Saturday, December 22, 2012

Let's ALL Get Behind Former Army Sergeant and Two Time Purple Heart Recipient Chuck Hagel to Be the Next Secretary of Defense!

Those questioning Former Army Sergeant Chuck Hagel’s credentials to serve as Secretary of Defense should ponder Shakespeare’s famous St. Crispin's Day Speech delivered by Henry V before the Battle of Agincourt to see if there might be a subconscious reason for their bias.

From this day to the ending of the world,
But we in it shall be remembered,
We few, we happy few, we band of brothers.
For he today that sheds his blood with me
Shall be my brother; be he ne'er so vile,
This day shall gentle his condition.
And gentlemen in England now abed
Shall think themselves accursed they were not here,
And hold their manhoods cheap whiles any speaks
That fought with us
upon Saint Crispin's Day.

Question:  What do Florida Senator Marco Rubio, Bill Kristol (Weekly Standard), Texas Senator John Cornyn, Bret Stevens (Wall Street Journal), Pennsylvania Senator Pat Toomey, New Hampshire Senator Kelly Ayotte, and Abe Foxman (Director, Anti-Defamation League) all have in common other than trashing former Nebraska Senator Chuck Hagel in an effort to derail his potential nomination as Secretary of Defense?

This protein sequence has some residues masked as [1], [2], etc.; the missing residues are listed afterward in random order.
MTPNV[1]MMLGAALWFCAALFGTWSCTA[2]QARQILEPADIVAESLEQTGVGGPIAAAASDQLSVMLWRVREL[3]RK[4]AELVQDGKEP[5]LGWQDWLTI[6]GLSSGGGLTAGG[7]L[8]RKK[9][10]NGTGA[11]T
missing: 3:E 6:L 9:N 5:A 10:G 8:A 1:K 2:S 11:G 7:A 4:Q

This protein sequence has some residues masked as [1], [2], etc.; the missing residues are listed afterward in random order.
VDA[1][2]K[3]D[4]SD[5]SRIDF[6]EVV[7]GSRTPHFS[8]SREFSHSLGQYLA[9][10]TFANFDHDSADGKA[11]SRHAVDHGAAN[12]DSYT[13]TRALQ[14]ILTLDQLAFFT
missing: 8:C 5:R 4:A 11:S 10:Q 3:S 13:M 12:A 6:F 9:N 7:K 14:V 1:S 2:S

Answer: unlike Chuck Hagel, none of them have ever donned a uniform let alone shed a drop of blood or even a bead of sweat, in defense of this nation!

Sergeant Hagel was leading troops in combat as a 9th Infantry Division Infantry Squad Leader in Vietnam (67-68) and earning the Combat Infantryman Badge, two Purple Hearts, the Army Commendation Medal and the Vietnamese Cross of Gallantry among other decorations, before many of his critics were even born although some like Foxman, Kristol and several others were certainly of an age where they were eligible to serve with Sergeant Hagel if they had had the guts.